> So would flattening @b be (1 a b c 2) ?
>
> If I wanted to assign a flattened @b to @c, how would I do that?
>
> Thank you for the help!
>
> -T
>


-- 
brandon s allbery kf8nh
allbery.b@gmail.com

--00000000000002b8eb0577850c60
Content-Type: text/html; charset="UTF-8"
Content-Transfer-Encoding: quoted-printable

<div dir=3D"ltr">That&#39;s where the | comes in. If you say<div><br></div>=
<div>=C2=A0 =C2=A0 my=C2=A0@b =3D (1, |@a, 2);</div><div><br></div><div>the=
n you get (1, &#39;a&#39;, &#39;b&#39;, &#39;c&#39;, 2) like in Perl 5. But=
 you can specify what gets flattened, so you can choose to flatten some arr=
ays but not others if you need to for some reason:</div><div><br></div><div=
>=C2=A0 =C2=A0 my=C2=A0@b =3D (1, |@b, 2,=C2=A0@b, 3);</div><div><br></div>=
<div>gives you (1, &#39;a&#39;, &#39;b&#39;, &#39;c&#39;, 2, (&#39;a&#39;, =
&#39;b&#39;, &#39;c&#39;), 3). This often matters in parameter lists, if yo=
u want one of the parameters to be the list itself instead of it being spre=
ad across multiple parameters. In Perl 5 you had to say \@b to pass a ref t=
o the list instead, and the sub had to know it was getting a scalar contain=
ing an arrayref and needed to dereference it (if you don&#39;t know, don&#3=
9;t ask; it&#39;s ugly).</div></div><br><div class=3D"gmail_quote"><div dir=
=3D"ltr">On Fri, Oct 5, 2018 at 9:01 PM ToddAndMargo via perl6-users &lt;<a=
 href=3D"mailto:perl6-users@perl.org" target=3D"_blank">perl6-users@perl.or=
g</a>&gt; wrote:<br></div><blockquote class=3D"gmail_quote" style=3D"margin=
:0 0 0 .8ex;border-left:1px #ccc solid;padding-left:1ex">&gt;&gt; On Fri, O=
ct 5, 2018 at 7:44 PM ToddAndMargo via perl6-users <br>
&gt;&gt; &lt;<a href=3D"mailto:perl6-users@perl.org" target=3D"_blank">perl=
6-users@perl.org</a> &lt;mailto:<a href=3D"mailto:perl6-users@perl.org" tar=
get=3D"_blank">perl6-users@perl.org</a>&gt;&gt; wrote:<br>
&gt;&gt; <br>
&gt;&gt;=C2=A0 =C2=A0 =C2=A0On 10/5/18 3:15 PM, Ralph Mellor wrote:<br>
&gt;&gt;=C2=A0 =C2=A0 =C2=A0 &gt; Well I guess my first way of explaining i=
t was a complete bust. :)<br>
&gt;&gt;=C2=A0 =C2=A0 =C2=A0 &gt;<br>
&gt;&gt;=C2=A0 =C2=A0 =C2=A0 &gt; It&#39;s not going to be worth me discuss=
ing your reply to my first<br>
&gt;&gt;=C2=A0 =C2=A0 =C2=A0attempt.<br>
&gt;&gt; <br>
&gt;&gt;=C2=A0 =C2=A0 =C2=A0Hi Ralph,<br>
&gt;&gt; <br>
&gt;&gt;=C2=A0 =C2=A0 =C2=A0Thank you!=C2=A0 I am going to have to save it =
for later and read it<br>
&gt;&gt;=C2=A0 =C2=A0 =C2=A0over REAL SLOW!<br>
&gt;&gt; <br>
&gt;&gt;=C2=A0 =C2=A0 =C2=A0:-)<br>
&gt;&gt; <br>
&gt;&gt;=C2=A0 =C2=A0 =C2=A0-T<br>
<br>
On 10/5/18 5:50 PM, Brandon Allbery wrote:<br>
&gt; You know how in perl 5, if you do:<br>
&gt; <br>
&gt;=C2=A0 =C2=A0 =C2=A0my=C2=A0@a =3D qw(a b c);<br>
&gt;=C2=A0 =C2=A0 =C2=A0my=C2=A0@b =3D (1,=C2=A0@a, 2);<br>
&gt; <br>
&gt; @b will be (1, &#39;a&#39;, &#39;b&#39;, &#39;c&#39;, 2)? That&#39;s f=
lattening. $b[1] will be &#39;a&#39;. <br>
&gt; Perl 5 doesn&#39;t really understand nested data structures, so you ha=
ve to <br>
&gt; simulate them with refs.=C2=A0If you use [@a] instead, $b[1] will cont=
ain an <br>
&gt; arrayref that must be dereferenced to get at its contents. (Which it <=
br>
&gt; tries to hide from you by letting you say $b[1][0] instead of <br>
&gt; $b[1]-&gt;[0], which is what it&#39;s really doing. But if you say &#3=
9;my $c =3D <br>
&gt; $b[1]&#39;, you need $c-&gt;[0] to get its first item, not $c[0]. Refs=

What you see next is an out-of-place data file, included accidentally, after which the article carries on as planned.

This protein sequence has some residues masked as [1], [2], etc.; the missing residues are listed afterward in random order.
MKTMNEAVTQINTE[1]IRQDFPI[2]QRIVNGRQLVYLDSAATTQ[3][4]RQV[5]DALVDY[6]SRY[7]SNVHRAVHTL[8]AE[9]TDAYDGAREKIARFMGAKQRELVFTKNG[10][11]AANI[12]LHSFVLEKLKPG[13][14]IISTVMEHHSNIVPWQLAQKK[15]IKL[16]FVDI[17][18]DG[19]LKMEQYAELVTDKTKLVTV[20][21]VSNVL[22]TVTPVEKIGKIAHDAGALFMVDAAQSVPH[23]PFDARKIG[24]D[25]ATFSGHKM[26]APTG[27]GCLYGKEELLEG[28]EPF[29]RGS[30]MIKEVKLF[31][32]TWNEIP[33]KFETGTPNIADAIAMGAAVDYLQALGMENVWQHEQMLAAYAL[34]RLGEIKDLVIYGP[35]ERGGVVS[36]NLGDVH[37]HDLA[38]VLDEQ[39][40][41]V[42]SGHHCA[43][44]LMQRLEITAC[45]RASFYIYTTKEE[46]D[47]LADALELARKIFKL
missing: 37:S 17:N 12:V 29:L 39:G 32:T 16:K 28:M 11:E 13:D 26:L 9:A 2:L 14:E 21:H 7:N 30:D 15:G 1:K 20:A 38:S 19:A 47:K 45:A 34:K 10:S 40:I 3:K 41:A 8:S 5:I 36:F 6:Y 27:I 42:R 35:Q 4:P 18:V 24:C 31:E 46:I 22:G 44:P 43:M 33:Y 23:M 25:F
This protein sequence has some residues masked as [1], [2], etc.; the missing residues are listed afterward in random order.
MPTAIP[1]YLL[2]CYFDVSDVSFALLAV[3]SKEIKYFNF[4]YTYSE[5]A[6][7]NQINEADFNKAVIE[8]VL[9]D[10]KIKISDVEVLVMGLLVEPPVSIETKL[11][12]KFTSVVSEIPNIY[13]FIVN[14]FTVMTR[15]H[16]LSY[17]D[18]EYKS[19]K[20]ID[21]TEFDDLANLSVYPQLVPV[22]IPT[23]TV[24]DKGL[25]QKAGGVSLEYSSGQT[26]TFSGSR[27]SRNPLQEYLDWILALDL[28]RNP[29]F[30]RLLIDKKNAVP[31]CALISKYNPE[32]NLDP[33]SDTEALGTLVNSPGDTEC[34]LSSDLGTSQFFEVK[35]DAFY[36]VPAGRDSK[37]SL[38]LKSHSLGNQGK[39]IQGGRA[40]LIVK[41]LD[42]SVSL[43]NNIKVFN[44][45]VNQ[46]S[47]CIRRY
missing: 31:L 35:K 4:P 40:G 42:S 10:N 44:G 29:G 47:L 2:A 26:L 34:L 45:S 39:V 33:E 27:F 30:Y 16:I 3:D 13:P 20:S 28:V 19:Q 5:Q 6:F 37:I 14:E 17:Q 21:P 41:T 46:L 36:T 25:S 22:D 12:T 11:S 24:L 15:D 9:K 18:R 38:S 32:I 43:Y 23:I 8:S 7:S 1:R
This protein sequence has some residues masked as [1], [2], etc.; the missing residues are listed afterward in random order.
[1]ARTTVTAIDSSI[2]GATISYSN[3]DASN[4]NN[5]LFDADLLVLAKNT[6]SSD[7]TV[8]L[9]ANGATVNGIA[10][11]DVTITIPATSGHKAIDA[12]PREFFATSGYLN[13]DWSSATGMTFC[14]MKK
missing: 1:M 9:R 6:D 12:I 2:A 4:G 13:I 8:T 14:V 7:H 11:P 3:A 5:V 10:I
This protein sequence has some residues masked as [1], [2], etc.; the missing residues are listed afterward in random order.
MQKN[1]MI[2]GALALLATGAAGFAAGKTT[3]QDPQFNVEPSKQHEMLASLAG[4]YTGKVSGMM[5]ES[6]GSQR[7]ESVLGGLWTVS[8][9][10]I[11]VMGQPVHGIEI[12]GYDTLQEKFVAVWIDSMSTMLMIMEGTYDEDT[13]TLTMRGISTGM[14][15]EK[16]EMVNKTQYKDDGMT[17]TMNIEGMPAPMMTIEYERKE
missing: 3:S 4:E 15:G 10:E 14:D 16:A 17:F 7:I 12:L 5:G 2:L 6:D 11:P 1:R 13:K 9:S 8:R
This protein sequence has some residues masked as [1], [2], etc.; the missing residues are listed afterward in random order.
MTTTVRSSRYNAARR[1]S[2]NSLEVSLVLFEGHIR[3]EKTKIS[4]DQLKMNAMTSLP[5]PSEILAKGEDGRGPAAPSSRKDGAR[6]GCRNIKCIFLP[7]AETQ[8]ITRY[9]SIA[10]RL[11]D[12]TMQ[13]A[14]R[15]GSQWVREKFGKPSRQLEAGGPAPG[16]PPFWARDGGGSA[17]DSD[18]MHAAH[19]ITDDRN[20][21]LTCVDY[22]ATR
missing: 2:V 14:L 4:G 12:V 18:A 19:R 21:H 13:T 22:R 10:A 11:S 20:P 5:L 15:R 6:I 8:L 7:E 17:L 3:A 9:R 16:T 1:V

are <br>
&gt; better than what we had to do in Perl 4 with globs, but they&#39;re st=
ill <br>
&gt; kinda icky.)<br>
&gt; <br>
&gt; Perl 6 understands nested lists and other data structures, and doesn&#=
39;t <br>
&gt; flatten. If you do the above in Perl 6, you get (1, (&#39;a&#39;, &#39=
;b&#39;, &#39;c&#39;), 2) <br>
&gt; with a nested list.=C2=A0@b[1] is (&#39;a&#39;, &#39;b&#39;, &#39;c&#3=
9;) and @b[1][0] is &#39;a&#39;, and <br>
&gt; there&#39;s no hidden dereference operator involved, nor a &quot;magic=
&quot; arrayref <br>
&gt; to be dereferenced.<br>
&gt; <br>
<br>
Hi Brandon,<br>
<br>
I am following<br>
<br>
=C2=A0 =C2=A0 =C2=A0my @a =3D qw(a b c);<br>
=C2=A0 =C2=A0 =C2=A0my @b =3D (1, @a, 2);<br>
<br>
=C2=A0 =C2=A0 =C2=A0@b is (1, (&#39;a&#39;, &#39;b&#39;, &#39;c&#39;), 2)<b=
r>
<br>
So would flattening @b be (1 a b c 2) ?<br>
<br>
If I wanted to assign a flattened @b to @c, how would I do that?<br>
<br>
Thank you for the help!<br>
<br>
-T<br>
</blockquote></div><br clear=3D"all"><div><br></div>-- <br><div dir=3D"ltr"=
 class=3D"m_-5132706820669398265gmail_signature" data-smartmail=3D"gmail_si=
gnature"><div dir=3D"ltr"><div><div dir=3D"ltr"><div>brandon s allbery kf8n=
h</div><div><a href=3D"mailto:allbery.b@gmail.com" target=3D"_blank">allber=
y.b@gmail.com</a></div></div></div></div></div>

--00000000000002b8eb0577850c60--
0
allbery
10/6/2018 1:09:46 AM
On 10/5/18 6:09 PM, Brandon Allbery wrote:
> That's where the | comes in. If you say
>=20
>  =C2=A0 =C2=A0 my=C2=A0@b =3D (1, |@a, 2);
>=20
> then you get (1, 'a', 'b', 'c', 2) like in Perl 5. But you can specify =

> what gets flattened, so you can choose to flatten some arrays but not=20
> others if you need to for some reason:
>=20
>  =C2=A0 =C2=A0 my=C2=A0@b =3D (1, |@b, 2,=C2=A0@b, 3);
>=20
> gives you (1, 'a', 'b', 'c', 2, ('a', 'b', 'c'), 3). This often matters=
=20
> in parameter lists, if you want one of the parameters to be the list=20
> itself instead of it being spread across multiple parameters. In Perl 5=
=20
> you had to say \@b to pass a ref to the list instead, and the sub had t=
o=20
> know it was getting a scalar containing an arrayref and needed to=20
> dereference it (if you don't know, don't ask; it's ugly).

Am I correct in my assumption?

A little off the question, but how do I address something
inside a nested array?

In the following, how do I get at the "b"


$ p6 'my @x=3D<a b c>; my @y=3D<1 2 @x 3 4>; say @y; dd @y;'

[1 2 @x 3 4]

Array @y =3D [IntStr.new(1, "1"), IntStr.new(2, "2"), "\@x", IntStr.new(3=
,=20
"3"), IntStr.new(4, "4")]

Also, how do I flatten @y above?

Thank you for the help!
-T
0
perl6
10/6/2018 1:22:44 AM